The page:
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Cas. She was here even now; she haunts me in every place. I was, the other day, talking on the seabank with certain Venetians; and thither comes this baw ble ; by this hand,' she falls thus about my neck;
Oth. Crying, O dear Cassio! as it were : his gesture imports it.
[Aside. Cas. So hangs, and lolls, and weeps upon me; so hales, and pulls me. Ha, ha, ha !
Oth. Now he tells how she plucked him to my chamber. O, I see that nose of yours, but not that dog I shall throw it to.
[Aside. Cas. Well, I must leave her company. lago. Before me ! look where she comes.
Enter BIANCA. Cas. 'Tis such another fitchew!? marry, a perfumed one.—What do you mean by this haunting of me?
Bian. Let the devil and his dam haunt you! What did you mean by that same handkerchief you gave me even now? I was a fine fool to take it. I must take out the whole work ?-A likely piece of work that you should find it in your chamber, and not know who left it there! This is some minx's token, and I must take out the work! There,—give it your hobby-horse. Wheresoever you had it, I'll take out no work on't.
Cas. How now, my sweet Bianca ? how now? how now? Oth. By Heaven, that should be my handkerchief. ,
[Aside. Bian. An you'll come to supper to-night, you may; an you will not, come when you are next prepared for.
[Exit. Iago. After her, after her. Cas. 'Faith, I must; she'll rail in the street else.
i The folio omits “by this hand;" and reads “thither comes the bauble and falls me thus," &c.
2 Shakspeare has alluded to the lust of this animal in King Lear. He tells Iago that Bianca is as lewd, but of a better scent.
Iago. Will you sup there?
Iago. Well, I may chance to see you ; for I would very fain speak with you.
Čas. Pr’ythee, come ; will you ?
Iago. Yours, by this hand; and to see how he prizes the foolish woman, your wife! she gave it him, and he hath given it his whore.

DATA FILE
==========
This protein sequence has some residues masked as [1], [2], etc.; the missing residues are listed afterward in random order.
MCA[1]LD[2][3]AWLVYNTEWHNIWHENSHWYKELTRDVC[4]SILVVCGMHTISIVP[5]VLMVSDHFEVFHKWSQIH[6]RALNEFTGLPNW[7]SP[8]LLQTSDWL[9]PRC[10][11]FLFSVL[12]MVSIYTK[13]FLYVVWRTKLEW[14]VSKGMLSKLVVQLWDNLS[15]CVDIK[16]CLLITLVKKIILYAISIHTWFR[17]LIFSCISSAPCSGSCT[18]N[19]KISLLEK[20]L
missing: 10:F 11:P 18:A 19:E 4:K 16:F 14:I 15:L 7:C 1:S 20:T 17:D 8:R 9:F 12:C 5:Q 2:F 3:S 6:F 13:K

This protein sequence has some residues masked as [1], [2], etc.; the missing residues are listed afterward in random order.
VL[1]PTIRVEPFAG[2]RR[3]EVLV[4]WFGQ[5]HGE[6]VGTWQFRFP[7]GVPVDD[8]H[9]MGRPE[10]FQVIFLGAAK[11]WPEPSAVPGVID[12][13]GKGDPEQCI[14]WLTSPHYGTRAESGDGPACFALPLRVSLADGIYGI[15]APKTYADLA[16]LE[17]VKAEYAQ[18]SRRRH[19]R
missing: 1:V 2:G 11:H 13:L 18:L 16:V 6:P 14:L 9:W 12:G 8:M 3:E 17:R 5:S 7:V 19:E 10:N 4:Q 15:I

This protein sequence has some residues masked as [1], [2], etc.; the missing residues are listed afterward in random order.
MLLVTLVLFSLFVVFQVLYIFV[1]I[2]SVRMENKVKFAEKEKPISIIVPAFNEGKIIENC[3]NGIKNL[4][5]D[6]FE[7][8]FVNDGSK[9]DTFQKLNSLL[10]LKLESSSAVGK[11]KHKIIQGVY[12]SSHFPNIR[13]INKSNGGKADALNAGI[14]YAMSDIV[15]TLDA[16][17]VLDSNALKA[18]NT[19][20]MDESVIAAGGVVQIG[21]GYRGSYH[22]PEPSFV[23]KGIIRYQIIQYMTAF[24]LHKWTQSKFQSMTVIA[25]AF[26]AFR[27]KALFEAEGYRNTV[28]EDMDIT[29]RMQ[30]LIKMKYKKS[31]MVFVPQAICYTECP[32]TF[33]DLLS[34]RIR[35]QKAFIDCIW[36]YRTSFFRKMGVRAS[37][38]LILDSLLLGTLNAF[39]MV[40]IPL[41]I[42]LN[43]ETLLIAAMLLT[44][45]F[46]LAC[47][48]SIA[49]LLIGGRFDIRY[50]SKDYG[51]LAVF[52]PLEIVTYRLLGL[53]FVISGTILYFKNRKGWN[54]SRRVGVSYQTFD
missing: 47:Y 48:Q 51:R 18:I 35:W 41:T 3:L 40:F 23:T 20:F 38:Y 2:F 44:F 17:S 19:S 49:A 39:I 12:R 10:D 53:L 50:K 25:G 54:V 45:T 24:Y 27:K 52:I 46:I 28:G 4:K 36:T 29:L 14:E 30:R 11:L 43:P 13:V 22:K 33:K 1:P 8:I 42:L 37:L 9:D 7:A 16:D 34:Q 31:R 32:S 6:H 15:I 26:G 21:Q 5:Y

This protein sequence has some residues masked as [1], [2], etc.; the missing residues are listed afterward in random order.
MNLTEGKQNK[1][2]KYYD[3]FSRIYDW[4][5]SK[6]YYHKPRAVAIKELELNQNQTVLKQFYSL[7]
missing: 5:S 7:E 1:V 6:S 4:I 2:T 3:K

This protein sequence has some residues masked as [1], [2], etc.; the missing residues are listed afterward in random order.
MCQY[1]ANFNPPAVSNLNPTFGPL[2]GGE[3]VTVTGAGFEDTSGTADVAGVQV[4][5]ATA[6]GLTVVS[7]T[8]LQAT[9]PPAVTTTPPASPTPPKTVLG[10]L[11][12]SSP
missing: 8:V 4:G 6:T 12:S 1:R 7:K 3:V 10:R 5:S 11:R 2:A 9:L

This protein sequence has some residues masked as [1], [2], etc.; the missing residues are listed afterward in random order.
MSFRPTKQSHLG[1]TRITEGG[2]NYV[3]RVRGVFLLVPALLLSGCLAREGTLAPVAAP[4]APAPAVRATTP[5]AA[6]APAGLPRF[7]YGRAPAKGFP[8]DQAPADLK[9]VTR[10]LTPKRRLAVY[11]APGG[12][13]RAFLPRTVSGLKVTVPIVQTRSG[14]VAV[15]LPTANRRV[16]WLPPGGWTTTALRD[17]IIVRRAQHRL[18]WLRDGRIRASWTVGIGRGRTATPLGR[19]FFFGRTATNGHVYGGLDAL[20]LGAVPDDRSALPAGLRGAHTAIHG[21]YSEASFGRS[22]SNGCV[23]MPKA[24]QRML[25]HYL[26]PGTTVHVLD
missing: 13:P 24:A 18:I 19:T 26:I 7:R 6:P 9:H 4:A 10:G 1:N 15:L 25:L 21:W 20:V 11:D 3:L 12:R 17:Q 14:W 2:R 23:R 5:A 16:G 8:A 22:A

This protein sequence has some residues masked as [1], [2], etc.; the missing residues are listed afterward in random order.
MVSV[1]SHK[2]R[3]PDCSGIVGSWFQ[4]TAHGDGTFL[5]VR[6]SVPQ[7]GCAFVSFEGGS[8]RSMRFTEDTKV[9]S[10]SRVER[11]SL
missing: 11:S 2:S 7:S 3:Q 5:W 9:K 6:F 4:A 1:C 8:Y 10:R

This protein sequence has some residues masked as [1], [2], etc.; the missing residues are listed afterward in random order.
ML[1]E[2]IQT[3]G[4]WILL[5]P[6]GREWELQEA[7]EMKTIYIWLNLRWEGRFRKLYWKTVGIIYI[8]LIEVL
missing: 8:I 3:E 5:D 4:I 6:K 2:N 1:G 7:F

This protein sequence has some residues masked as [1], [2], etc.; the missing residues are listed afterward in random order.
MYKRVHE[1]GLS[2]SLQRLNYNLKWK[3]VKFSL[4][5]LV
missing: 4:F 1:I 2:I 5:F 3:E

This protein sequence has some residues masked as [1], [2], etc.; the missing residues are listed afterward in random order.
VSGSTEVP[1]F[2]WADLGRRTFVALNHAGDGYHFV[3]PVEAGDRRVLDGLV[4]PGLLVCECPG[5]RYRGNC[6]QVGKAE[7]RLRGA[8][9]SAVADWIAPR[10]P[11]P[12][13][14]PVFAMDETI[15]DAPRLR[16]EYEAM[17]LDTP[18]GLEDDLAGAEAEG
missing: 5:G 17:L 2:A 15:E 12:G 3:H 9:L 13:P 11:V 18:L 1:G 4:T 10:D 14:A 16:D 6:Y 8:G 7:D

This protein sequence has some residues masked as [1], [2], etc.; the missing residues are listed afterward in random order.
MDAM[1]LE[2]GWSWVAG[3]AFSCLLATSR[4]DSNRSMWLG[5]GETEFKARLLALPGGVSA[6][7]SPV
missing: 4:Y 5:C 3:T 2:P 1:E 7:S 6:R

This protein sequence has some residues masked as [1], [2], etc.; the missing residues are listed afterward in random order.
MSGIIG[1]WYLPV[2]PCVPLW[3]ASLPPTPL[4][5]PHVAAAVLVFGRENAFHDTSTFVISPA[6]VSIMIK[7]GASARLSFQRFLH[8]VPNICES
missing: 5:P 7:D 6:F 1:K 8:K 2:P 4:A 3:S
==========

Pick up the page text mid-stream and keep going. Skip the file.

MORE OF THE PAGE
Oth. I would have him nine years a killing.-A fine woman! a fair woman! a sweet woman!
Iago. Nay, you must forget that.
Oth. Ay, let her rot, and perish, and be damned tonight; for she shall not live. No, my heart is turned to stone ; I strike it, and it hurts my hand. O, the world hath not a sweeter creature ; she might lie by an emperor's side, and command him tasks.
Iago. Nay, that's not your way.
Oih. Hang her! I do but say what she is.—So delicate with her needle !-An admirable musician ! 0, she will sing the savageness out of a bear !-Of so high and plenteous wit and invention !
Iago. She is the worse for all this.
Oth. O, a thousand, a thousand times. And then, of so gentle a condition !
Iago. Ay, too gentle.
Oih. Nay, that's certain. But yet the pity of it, Jago!— lago, the pity of it, Iago!
Iago. If you are so fond over her inquity, give her patent to offend; for, if it touch not you, it comes near nobody
Oth. I will chop her into messes!—Cuckold me!
Oth. Get me some poison, lago, this night.—I'll not expostulate with her, lest her body and beauty unprovide my mind again ; this night, lago.
Iago. Do it not with poison ; strangle her in her bed, even the bed she hath contaminated.
Oth. Good, good; the justice of it pleases; very
lago. And, for Cassion---let me be his undertaker. You shall hear more by midnight. [A trumpet within.
Oth. Excellent good.—What trumpet is that same?
Iago. Something from Venice, sure. 'Tis Lodovico, Come from the duke; and, see, your wife is with him.
Enter Lodovico, DESDEMONA, and Attendants.
With all my heart, sir.
[Gives him a packet
. Oth. I kiss the instrument of their pleasures.
[Opens the packet, and reads.
you. How does lieutenant Cassio ?
lord An unkind breach ; but you shall make all well.
Oth. Are you sure of that?
Des. A most unhappy one ; I would do much To atone ? them, for the love I bear to Cassio.
Oth. Fire and brimstone!
1 The quarto reads, “ God save the worthy general.”
My lord ?
My lord ?
wise? Des. What, is he angry? Lod.
May be, the letter moved him ; For, as I think, they do command him home, Deputing Cassio in his government.
Des. By my troth, I am glad on't.
How, sweet Othello ? Oth. Devil!
[Striking her. Des.
I have not deserved this. Lod. My lord, this would not be believed in Venice, Though I should swear I saw it. 'Tis
'Tis very much;
O devil, devil!
[Going Lod. Truly, an obedient lady.I do beseech your lordship, call her back.
My lord ?
tears. Concerning this, sir,-0, well-painted passion!
1 « If women's tears could impregnate the earth.” Shakspeare here alludes to the fabulous accounts which make the crocodile the most deceitful of animals, whose tears are proverbially fallacious. “ It is written that he will weep over a man's head when he hath devoured the body, and will then eat up the head too."
To fall in this passage, is a verb active.
I am commanded home._Get you away;
[Exit Lod. Is this the noble Moor whom our full senate Call-all-in-all sufficient?_This the noble nature Whom passion could not shake? whose solid virtue The shot of accident, nor dart of chance, Could neither graze, nor pierce ? lago.
He is much changed. Lod. Are his wits safe? is he not light of brain? Jago. He is that he is; I may not breathe my
What, strike his wife! Iago. 'Faith, that was not so well. Yet 'would I
Is it his use?
1 The quarto reads, “ I am commanded here"